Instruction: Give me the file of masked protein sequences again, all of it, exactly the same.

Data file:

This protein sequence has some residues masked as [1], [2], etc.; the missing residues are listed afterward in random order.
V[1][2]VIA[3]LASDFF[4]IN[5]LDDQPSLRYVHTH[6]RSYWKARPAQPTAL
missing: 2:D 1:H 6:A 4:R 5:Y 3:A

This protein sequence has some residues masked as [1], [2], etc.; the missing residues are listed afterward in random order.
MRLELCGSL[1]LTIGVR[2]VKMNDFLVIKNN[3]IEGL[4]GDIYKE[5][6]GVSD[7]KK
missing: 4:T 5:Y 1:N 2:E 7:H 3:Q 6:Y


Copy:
This protein sequence has some residues masked as [1], [2], etc.; the missing residues are listed afterward in random order.
V[1][2]VIA[3]LASDFF[4]IN[5]LDDQPSLRYVHTH[6]RSYWKARPAQPTAL
missing: 2:D 1:H 6:A 4:R 5:Y 3:A

This protein sequence has some residues masked as [1], [2], etc.; the missing residues are listed afterward in random order.
MRLELCGSL[1]LTIGVR[2]VKMNDFLVIKNN[3]IEGL[4]GDIYKE[5][6]GVSD[7]KK
missing: 4:T 5:Y 1:N 2:E 7:H 3:Q 6:Y